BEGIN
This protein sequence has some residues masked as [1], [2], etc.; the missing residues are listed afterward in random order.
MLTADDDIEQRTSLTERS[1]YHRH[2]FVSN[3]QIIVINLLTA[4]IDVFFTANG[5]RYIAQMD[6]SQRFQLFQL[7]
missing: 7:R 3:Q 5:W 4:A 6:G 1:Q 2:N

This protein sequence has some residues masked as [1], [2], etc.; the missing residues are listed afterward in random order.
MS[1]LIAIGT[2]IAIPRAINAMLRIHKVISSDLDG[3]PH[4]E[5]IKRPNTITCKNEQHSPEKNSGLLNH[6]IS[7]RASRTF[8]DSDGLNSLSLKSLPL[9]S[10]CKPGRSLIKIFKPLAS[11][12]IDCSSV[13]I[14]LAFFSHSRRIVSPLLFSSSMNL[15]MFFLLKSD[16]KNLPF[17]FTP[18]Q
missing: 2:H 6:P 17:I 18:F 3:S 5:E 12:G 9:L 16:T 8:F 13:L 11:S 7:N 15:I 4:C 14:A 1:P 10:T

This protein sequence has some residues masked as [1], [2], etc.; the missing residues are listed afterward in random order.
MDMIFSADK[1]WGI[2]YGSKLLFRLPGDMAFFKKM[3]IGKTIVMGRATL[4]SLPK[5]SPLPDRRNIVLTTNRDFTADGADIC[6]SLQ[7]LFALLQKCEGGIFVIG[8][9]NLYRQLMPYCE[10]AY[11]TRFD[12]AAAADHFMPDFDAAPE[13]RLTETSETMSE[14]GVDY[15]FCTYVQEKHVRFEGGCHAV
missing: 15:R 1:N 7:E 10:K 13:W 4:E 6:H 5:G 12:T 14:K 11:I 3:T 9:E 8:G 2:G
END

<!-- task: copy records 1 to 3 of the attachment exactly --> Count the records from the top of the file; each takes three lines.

This protein sequence has some residues masked as [1], [2], etc.; the missing residues are listed afterward in random order.
MLTADDDIEQRTSLTERS[1]YHRH[2]FVSN[3]QIIVINLLTA[4]IDVFFTANG[5]RYIAQMD[6]SQRFQLFQL[7]
missing: 7:R 3:Q 5:W 4:A 6:G 1:Q 2:N

This protein sequence has some residues masked as [1], [2], etc.; the missing residues are listed afterward in random order.
MS[1]LIAIGT[2]IAIPRAINAMLRIHKVISSDLDG[3]PH[4]E[5]IKRPNTITCKNEQHSPEKNSGLLNH[6]IS[7]RASRTF[8]DSDGLNSLSLKSLPL[9]S[10]CKPGRSLIKIFKPLAS[11][12]IDCSSV[13]I[14]LAFFSHSRRIVSPLLFSSSMNL[15]MFFLLKSD[16]KNLPF[17]FTP[18]Q
missing: 2:H 6:P 17:I 18:F 3:S 5:E 12:G 9:L 16:T 8:F 13:L 11:S 7:N 15:I 4:C 14:A 1:P 10:T

This protein sequence has some residues masked as [1], [2], etc.; the missing residues are listed afterward in random order.
MDMIFSADK[1]WGI[2]YGSKLLFRLPGDMAFFKKM[3]IGKTIVMGRATL[4]SLPK[5]SPLPDRRNIVLTTNRDFTADGADIC[6]SLQ[7]LFALLQKCEGGIFVIG[8][9]NLYRQLMPYCE[10]AY[11]TRFD[12]AAAADHFMPDFDAAPE[13]RLTETSETMSE[14]GVDY[15]FCTYVQEKHVRFEGGCHAV
missing: 15:R 1:N 7:E 10:K 13:W 4:E 6:H 5:G 12:T 14:K 11:I 3:T 9:E 8:G 2:G